Healthy Recipe: Buffalo Blue Cheese Brown Rice and Crab

This morning, I did a Refine Method class at 9:30am, then headed out to run a loop of Central Park with my friend Steph afterward. Having only fueled for all that exercise with a bowl of steel cut oatmeal topped with a spoonful of Trader Joe’s Cookie Butter, I was famished when I got home, and wanted pretty much everything I could possibly think of. The result? This mish-mosh recipe, which makes a massive bowl and yet is pretty darn healthy.

(No picture because I wasn’t planning to post it until a few friends asked. That said, it doesn’t come out very pretty anyway – but it’s totally delicious!)

Buffalo Blue Cheese Brown Rice and Crab

1. Bring 1 cup water to boil, and then add 1/3 cup uncooked shortgrain brown rice. This is the longest part of the cooking process, so best to start it first.
2. Rough chop one stalk of celery and one large tomato, and set aside.
3. In a microwave-safe bowl, put one Laughing Cow Light Blue Cheese wedge, and microwave for 15 seconds. (If you don’t want to use Laughing Cow Light, which is admittedly quite processed, you can substitute 0.5-1 oz of regular blue cheese; blue cheese is very pungent so it doesn’t take much!)
4. To the bowl, add 1/4 cup nonfat plain Greek yogurt (I used Chobani), 1 tsp of hot sauce, 1 tsp dried thyme, and 1/2 tsp garlic powder. Use a fork to mash (since the cheese won’t be completely melted) and combine.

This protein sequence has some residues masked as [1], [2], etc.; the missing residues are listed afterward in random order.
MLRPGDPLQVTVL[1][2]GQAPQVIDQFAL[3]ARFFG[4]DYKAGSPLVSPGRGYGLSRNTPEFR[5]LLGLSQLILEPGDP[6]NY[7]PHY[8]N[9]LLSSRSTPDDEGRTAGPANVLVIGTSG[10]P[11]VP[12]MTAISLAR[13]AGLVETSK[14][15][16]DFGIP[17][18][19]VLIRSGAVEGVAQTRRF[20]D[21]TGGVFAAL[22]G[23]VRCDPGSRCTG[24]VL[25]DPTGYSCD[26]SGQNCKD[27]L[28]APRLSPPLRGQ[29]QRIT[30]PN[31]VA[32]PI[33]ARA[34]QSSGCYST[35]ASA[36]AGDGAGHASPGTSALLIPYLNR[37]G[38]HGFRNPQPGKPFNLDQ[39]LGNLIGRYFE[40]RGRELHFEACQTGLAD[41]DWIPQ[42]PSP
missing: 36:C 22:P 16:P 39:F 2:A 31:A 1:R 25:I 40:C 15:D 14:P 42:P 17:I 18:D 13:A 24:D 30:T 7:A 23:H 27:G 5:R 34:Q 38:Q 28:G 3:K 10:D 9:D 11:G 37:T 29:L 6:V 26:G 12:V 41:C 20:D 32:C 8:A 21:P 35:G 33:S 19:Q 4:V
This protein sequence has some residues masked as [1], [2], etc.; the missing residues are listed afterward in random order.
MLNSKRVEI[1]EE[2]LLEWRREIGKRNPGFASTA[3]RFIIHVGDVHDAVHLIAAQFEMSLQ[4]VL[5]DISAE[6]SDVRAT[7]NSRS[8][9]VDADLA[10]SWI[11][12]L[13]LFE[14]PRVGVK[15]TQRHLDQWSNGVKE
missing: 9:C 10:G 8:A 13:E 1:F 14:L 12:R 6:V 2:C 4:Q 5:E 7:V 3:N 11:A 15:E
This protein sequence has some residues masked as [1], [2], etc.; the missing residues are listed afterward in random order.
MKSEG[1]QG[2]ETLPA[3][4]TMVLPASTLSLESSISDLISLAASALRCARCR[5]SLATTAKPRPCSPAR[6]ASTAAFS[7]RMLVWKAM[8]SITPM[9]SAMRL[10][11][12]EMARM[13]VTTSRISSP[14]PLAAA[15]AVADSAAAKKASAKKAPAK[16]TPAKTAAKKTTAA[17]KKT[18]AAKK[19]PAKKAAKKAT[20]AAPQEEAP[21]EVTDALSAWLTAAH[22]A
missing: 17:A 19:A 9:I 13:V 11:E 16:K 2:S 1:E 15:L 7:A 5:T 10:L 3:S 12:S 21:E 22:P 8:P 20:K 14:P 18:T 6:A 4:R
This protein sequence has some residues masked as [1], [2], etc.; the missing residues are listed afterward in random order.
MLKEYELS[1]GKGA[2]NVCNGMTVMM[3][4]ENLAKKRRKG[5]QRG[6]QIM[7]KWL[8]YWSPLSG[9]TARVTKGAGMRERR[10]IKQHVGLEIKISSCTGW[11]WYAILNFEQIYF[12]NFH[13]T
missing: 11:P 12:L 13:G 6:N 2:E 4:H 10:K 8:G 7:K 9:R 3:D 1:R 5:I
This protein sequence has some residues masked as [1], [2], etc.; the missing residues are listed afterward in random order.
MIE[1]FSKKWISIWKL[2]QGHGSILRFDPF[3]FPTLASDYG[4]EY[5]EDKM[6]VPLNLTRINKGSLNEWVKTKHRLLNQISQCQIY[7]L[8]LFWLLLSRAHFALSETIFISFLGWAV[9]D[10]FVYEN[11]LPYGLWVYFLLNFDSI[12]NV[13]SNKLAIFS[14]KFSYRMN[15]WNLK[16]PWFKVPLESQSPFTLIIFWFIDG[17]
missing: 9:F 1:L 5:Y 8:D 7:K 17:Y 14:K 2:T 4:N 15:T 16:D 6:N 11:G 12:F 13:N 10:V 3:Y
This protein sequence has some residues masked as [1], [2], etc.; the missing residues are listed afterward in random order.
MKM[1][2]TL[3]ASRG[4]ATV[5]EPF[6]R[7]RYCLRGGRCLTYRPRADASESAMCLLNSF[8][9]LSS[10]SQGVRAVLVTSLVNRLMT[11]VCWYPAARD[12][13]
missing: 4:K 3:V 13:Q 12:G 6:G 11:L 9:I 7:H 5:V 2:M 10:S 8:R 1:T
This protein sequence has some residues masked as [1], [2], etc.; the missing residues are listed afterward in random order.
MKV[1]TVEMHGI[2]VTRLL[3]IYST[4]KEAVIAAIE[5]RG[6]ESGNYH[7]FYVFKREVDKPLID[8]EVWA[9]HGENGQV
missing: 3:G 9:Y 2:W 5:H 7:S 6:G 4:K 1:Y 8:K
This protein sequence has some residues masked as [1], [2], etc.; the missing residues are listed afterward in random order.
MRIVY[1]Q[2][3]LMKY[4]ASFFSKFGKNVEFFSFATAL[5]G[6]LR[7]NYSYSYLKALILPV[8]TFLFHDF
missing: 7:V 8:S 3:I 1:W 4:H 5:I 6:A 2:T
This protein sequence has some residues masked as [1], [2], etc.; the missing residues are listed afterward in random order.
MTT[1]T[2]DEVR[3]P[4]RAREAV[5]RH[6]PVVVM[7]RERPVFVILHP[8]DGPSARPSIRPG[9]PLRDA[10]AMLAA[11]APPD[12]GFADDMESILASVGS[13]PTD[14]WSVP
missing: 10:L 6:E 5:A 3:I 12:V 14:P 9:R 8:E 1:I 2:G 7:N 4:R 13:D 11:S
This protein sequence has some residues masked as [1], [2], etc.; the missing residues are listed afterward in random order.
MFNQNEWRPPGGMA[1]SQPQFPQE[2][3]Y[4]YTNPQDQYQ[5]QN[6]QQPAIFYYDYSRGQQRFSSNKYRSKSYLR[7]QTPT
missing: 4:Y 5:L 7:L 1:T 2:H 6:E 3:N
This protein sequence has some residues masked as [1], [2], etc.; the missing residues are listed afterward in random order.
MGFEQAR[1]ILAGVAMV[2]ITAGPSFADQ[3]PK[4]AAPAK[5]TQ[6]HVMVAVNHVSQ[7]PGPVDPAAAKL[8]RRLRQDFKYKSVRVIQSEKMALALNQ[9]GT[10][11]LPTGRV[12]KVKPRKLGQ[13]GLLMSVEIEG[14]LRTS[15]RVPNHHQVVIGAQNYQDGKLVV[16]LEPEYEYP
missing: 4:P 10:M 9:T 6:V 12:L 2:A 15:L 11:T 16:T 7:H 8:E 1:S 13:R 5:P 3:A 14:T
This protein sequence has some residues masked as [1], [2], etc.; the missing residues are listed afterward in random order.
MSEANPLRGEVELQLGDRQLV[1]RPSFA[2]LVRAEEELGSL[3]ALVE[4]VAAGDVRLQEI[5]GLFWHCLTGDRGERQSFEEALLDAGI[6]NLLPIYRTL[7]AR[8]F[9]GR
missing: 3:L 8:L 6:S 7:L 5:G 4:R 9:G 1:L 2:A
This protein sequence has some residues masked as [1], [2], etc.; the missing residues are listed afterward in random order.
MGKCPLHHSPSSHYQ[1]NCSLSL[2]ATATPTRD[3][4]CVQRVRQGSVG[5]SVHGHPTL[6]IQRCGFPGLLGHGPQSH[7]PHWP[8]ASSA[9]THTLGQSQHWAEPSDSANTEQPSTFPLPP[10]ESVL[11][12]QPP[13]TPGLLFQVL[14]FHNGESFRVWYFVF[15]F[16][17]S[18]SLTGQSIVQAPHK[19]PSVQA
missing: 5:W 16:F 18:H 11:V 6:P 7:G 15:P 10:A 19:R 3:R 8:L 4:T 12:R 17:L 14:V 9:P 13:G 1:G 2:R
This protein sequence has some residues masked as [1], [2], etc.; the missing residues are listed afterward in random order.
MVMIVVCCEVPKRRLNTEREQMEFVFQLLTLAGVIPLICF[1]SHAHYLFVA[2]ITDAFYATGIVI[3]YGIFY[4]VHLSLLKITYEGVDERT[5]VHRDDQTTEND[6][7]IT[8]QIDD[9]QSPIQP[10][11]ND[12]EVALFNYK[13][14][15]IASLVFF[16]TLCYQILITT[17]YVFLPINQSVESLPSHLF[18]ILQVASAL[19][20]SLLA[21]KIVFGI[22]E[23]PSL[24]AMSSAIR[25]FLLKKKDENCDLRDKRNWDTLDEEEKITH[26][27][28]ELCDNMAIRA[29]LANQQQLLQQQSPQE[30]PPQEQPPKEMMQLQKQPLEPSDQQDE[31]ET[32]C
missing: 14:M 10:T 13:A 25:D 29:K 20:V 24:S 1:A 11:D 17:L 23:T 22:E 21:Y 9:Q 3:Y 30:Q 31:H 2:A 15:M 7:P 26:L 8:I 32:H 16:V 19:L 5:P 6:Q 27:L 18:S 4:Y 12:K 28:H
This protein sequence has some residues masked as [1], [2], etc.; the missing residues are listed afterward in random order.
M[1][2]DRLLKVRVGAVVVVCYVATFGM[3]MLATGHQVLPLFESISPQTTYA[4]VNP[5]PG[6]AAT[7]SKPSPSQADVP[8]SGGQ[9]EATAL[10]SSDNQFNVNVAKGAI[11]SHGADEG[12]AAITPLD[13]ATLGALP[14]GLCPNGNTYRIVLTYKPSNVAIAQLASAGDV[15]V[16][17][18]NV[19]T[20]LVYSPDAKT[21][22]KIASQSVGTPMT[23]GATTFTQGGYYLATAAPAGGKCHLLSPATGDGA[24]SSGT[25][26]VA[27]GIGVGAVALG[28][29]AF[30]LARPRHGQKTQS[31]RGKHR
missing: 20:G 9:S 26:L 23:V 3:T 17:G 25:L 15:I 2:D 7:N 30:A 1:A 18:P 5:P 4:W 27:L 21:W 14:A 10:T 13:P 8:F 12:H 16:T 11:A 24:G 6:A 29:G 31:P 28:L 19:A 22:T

5. Wait for your rice to finish cooking, and perhaps catch up on blog reading in the meantime? If you’re me.
6. To the rice pot, add one 4oz can of Trader Joe’s crabmeat; heat through (about 2 minutes).
7. Microwave the sauce for 30 seconds to heat, then add the rice/crab mixture and the raw veggies. Stir and eat!

This recipe is low-fat, high in calcium, and very high in manganese. Plus it’s delicious :) Enjoy!

Comments

  1. Laura, is there some website where you can enter ingredients of a recipe and get that nutritional fact printout? That’s cool

    • Yup! I use this calorie calculator from About.com. It’s not quite as accurate as selecting each food manually (like you would on a site like MyFitnessPal), but I like that you can just type in the box and it finds the closest ingredient, so it’s very quick for an estimate. Without tweaking, I find that it runs a bit high (and I’d rather that than a little low). When I put together a calorie label for the blog, I generally double-check each ingredient so it’s more accurate.

  2. Great recipe! Sometimes, a mis-mash bowl totally hits the spot. Especially when you #justaddgood! :)

    Amy, @Chobani

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